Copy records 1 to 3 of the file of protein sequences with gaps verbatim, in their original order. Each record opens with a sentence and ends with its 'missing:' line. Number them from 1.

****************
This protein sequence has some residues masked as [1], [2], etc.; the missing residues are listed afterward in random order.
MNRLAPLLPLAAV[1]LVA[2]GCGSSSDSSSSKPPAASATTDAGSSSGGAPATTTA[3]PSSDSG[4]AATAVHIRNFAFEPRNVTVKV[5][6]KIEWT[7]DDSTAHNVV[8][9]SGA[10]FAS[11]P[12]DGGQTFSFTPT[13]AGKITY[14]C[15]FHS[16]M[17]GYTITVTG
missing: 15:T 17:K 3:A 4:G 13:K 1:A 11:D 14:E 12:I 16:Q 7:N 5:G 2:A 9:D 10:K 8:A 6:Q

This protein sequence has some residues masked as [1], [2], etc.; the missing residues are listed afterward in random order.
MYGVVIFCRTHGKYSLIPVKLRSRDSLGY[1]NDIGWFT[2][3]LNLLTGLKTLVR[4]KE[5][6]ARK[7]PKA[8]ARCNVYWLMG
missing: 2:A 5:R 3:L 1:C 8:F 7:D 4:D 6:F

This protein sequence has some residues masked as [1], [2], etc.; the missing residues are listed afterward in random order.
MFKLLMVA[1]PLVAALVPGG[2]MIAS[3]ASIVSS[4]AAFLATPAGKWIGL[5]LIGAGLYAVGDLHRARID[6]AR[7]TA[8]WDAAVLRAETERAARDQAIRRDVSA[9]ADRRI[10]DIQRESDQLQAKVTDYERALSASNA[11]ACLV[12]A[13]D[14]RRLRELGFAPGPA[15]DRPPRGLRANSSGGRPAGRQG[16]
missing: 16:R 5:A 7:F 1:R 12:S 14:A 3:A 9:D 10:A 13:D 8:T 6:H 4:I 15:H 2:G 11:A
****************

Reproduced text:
This protein sequence has some residues masked as [1], [2], etc.; the missing residues are listed afterward in random order.
MNRLAPLLPLAAV[1]LVA[2]GCGSSSDSSSSKPPAASATTDAGSSSGGAPATTTA[3]PSSDSG[4]AATAVHIRNFAFEPRNVTVKV[5][6]KIEWT[7]DDSTAHNVV[8][9]SGA[10]FAS[11]P[12]DGGQTFSFTPT[13]AGKITY[14]C[15]FHS[16]M[17]GYTITVTG
missing: 15:T 17:K 3:A 4:G 13:K 1:A 11:D 14:E 12:I 16:Q 7:N 5:G 2:A 9:D 10:K 8:A 6:Q

This protein sequence has some residues masked as [1], [2], etc.; the missing residues are listed afterward in random order.
MYGVVIFCRTHGKYSLIPVKLRSRDSLGY[1]NDIGWFT[2][3]LNLLTGLKTLVR[4]KE[5][6]ARK[7]PKA[8]ARCNVYWLMG
missing: 2:A 5:R 3:L 1:C 8:F 7:D 4:D 6:F

This protein sequence has some residues masked as [1], [2], etc.; the missing residues are listed afterward in random order.
MFKLLMVA[1]PLVAALVPGG[2]MIAS[3]ASIVSS[4]AAFLATPAGKWIGL[5]LIGAGLYAVGDLHRARID[6]AR[7]TA[8]WDAAVLRAETERAARDQAIRRDVSA[9]ADRRI[10]DIQRESDQLQAKVTDYERALSASNA[11]ACLV[12]A[13]D[14]RRLRELGFAPGPA[15]DRPPRGLRANSSGGRPAGRQG[16]
missing: 16:R 5:A 7:F 1:R 12:S 14:A 3:A 9:D 10:A 13:D 8:T 6:H 4:I 15:H 2:G 11:A